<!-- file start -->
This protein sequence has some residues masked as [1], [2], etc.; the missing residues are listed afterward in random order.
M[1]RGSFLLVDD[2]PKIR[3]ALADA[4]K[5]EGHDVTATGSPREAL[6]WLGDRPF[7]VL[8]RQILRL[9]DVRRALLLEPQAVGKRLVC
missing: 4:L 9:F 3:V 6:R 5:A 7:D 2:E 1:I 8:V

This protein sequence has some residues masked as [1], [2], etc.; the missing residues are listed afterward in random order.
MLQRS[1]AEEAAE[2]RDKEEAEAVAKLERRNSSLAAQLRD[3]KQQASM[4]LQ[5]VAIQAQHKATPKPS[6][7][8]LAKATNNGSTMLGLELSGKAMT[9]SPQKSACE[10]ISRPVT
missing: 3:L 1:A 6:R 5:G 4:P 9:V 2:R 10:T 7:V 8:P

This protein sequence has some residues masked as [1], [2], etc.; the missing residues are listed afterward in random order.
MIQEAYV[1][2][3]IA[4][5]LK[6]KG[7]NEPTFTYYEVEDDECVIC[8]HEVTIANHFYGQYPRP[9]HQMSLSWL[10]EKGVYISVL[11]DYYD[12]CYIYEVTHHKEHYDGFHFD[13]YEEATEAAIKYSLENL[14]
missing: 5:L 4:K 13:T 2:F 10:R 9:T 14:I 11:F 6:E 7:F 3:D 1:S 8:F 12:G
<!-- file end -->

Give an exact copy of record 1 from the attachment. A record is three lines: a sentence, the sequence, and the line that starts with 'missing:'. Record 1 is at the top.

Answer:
This protein sequence has some residues masked as [1], [2], etc.; the missing residues are listed afterward in random order.
M[1]RGSFLLVDD[2]PKIR[3]ALADA[4]K[5]EGHDVTATGSPREAL[6]WLGDRPF[7]VL[8]RQILRL[9]DVRRALLLEPQAVGKRLVC
missing: 4:L 9:F 3:V 6:R 5:A 7:D 2:E 1:I 8:V